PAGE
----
You've probably noticed, but I have a thing for color.
Some potters - and I admire them for this - have a simple palate. It's part of their look, part of their brand. Probably the same clay all the time, and then one or maybe two colors of glaze, and that's what they use. That's their look, and you can spot one of their pieces in a jumble of pots.
I can't do that. I just can't narrow it down. My favorite color is brown, but if I chose to only work with one shade of it? What about the other shades? What if I choose a reddish brown....? How do I say goodbye to light brown? To yellow-brown? Not to mention green... or purple... I just love color too much. I can't choose.
But then sometimes I wonder... do I offer TOO MUCH color? Is that why some things don't sell? I'm giving too many choices?
When I first started out on Etsy, I allowed myself to do things in sets of four colors. I know that might seem random, but it makes sense - Etsy photos were four across in one row. So to make an impact when updating, I decided to do things in sets of four, so I would update an entire row at a time. Then when I moved to Shopify, I stayed with four colors per item because I could have five photos per item -- so I would have one main photo with all the items, and then a single photo per item showing off each color.
Then I discovered that things ... this is so strange, but... things sell better if I have an odd number. Things sell better if I offer them in threes, or fives. Strange, I know. And of course I defaulted to five because oooo, then I could have more colors!
Sadly I am discovering that I need to dial that back and default to three (and for some listings, a custom option) because the reality is that with more space, I'm making more things, but perhaps I am making more than I need to, or more than I can quickly restock when everything sells out at once.
Also, as I get more into throwing and handbuilding, and move away from slipcasting, I'm changing clay bodies. I'm slipcasting with a low-fire clay, but throwing and handbuilding with a mid-range clay. You can use low-fire glaze on a mid-range clay, but you can't use a mid-range glaze on a low-fire clay -- it gets fired to a higher temperature and the clay would melt into pudding at the bottom of the kiln.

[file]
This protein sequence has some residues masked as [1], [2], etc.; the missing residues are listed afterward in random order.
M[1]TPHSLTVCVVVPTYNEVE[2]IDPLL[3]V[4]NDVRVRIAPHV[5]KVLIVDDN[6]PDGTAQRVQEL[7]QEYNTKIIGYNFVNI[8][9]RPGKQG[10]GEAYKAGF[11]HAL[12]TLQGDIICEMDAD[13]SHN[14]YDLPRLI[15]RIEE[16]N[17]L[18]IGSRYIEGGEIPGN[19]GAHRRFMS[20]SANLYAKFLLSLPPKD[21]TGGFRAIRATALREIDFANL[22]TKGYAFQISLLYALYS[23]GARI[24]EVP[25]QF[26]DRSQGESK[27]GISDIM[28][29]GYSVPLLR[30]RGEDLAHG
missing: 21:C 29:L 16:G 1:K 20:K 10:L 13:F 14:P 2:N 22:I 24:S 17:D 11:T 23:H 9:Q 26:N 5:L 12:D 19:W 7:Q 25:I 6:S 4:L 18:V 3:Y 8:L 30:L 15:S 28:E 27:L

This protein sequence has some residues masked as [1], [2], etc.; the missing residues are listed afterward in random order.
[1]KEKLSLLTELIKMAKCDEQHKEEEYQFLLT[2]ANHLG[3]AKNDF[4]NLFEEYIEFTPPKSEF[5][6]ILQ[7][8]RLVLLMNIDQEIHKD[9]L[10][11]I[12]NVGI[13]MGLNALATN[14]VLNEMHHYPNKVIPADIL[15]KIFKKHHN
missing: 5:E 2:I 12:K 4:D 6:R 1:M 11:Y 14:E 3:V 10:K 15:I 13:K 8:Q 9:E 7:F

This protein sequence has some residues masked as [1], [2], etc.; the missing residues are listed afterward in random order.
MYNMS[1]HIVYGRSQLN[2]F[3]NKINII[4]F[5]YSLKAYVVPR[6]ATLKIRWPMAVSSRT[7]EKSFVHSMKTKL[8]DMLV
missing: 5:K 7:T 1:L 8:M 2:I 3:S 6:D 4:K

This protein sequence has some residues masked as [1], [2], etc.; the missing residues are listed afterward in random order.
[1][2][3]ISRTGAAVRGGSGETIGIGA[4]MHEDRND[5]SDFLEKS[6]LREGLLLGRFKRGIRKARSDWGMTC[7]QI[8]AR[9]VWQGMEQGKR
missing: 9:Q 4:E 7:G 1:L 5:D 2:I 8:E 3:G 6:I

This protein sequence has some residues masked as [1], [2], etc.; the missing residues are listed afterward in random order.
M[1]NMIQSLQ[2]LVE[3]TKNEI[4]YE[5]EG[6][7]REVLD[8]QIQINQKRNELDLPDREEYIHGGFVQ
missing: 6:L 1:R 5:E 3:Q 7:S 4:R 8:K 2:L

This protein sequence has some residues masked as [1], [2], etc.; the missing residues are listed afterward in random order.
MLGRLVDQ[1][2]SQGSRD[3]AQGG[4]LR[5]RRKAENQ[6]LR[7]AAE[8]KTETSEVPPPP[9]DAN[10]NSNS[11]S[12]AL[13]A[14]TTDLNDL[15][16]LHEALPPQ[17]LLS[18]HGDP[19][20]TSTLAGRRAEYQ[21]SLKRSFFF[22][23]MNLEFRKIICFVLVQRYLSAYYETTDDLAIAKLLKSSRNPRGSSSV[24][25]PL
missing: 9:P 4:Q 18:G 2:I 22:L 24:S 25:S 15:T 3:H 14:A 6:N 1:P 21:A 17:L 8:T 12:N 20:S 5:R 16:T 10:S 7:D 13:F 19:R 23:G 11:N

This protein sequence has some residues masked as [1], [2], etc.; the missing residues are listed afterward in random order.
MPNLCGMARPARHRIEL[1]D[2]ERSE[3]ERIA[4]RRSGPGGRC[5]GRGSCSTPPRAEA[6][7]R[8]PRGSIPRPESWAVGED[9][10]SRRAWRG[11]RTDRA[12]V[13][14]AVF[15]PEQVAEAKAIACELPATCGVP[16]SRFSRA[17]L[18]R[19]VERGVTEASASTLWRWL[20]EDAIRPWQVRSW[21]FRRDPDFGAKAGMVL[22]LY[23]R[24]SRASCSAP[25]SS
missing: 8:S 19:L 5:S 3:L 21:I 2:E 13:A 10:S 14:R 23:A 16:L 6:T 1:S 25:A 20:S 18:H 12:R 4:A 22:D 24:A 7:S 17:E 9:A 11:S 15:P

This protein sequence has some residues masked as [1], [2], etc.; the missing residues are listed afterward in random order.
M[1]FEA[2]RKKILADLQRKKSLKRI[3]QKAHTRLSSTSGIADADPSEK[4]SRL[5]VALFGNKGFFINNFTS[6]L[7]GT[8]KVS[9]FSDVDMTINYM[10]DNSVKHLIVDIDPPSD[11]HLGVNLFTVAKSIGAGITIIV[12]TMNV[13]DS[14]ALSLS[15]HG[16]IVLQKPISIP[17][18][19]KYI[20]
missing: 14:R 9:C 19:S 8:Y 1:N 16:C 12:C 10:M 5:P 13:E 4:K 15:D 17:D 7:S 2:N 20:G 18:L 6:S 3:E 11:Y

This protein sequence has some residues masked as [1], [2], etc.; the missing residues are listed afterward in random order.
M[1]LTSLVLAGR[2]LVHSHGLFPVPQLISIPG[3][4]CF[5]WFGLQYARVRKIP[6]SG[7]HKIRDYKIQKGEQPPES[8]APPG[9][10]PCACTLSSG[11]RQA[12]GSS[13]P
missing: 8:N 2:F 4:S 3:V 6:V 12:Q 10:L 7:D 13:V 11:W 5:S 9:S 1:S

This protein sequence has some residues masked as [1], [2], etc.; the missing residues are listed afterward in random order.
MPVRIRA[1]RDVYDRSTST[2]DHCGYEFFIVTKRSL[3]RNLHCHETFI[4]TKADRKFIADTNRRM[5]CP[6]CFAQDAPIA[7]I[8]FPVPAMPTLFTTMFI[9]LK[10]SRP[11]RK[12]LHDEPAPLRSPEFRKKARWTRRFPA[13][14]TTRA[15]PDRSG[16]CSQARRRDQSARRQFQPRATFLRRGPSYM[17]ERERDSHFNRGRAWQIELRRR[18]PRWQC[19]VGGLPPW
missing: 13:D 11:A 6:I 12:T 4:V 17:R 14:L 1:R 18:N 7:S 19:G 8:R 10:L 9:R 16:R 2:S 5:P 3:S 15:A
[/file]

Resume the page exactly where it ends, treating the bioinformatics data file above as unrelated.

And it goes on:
The fun news about changing clay bodies is that I get to buy a whole bunch of new glaze colors! Huzzah! The frustrating news is that then I need to narrow those down, and also figure out the easiest way to tell y'all that not everything is going to be available in every color any more, since the low-fire colors I have been using give a different finished look than the mid-range colors. Mid-range colors also aren't as repeatable as low-fire colors are, at least not consistently. The same glaze can look different or behave differently depending on how many coats and how thick you layer it. So overall my look may change a little just because things may look different each time I take them out of the kiln. At least the mid-range stuff.
I definitely don't want to completely phase out low-fire slipcasting; just cut down on things I've offered in the past that don't sell well. If I can sell some of the molds on eBay or through Florida pottery circles, even better -- that'd free up shelf space and if I'm not going to be using them I might as well get them in the hands of someone who will use them. So don't feel like this is a blog post about big major changes! Just small changes. New colors. Some unpopular colors being phased out. And some repeatable products being moved around and being done in different colors.... this is also the time of year when I look at things I make dozens of times a year (butter dishes, deviled egg trays) and I think, "I'm getting really tired of these colors". So I might switch out some things early next year - mostly things that I also offer a custom option, so if you missed the one color I'd been doing for years, you can still custom order one.
Now I'm all excited about color and want to go over to the studio and get some glazing done! Is it time to go to work yet?! (And who else is lucky enough to think that on a Monday morning!)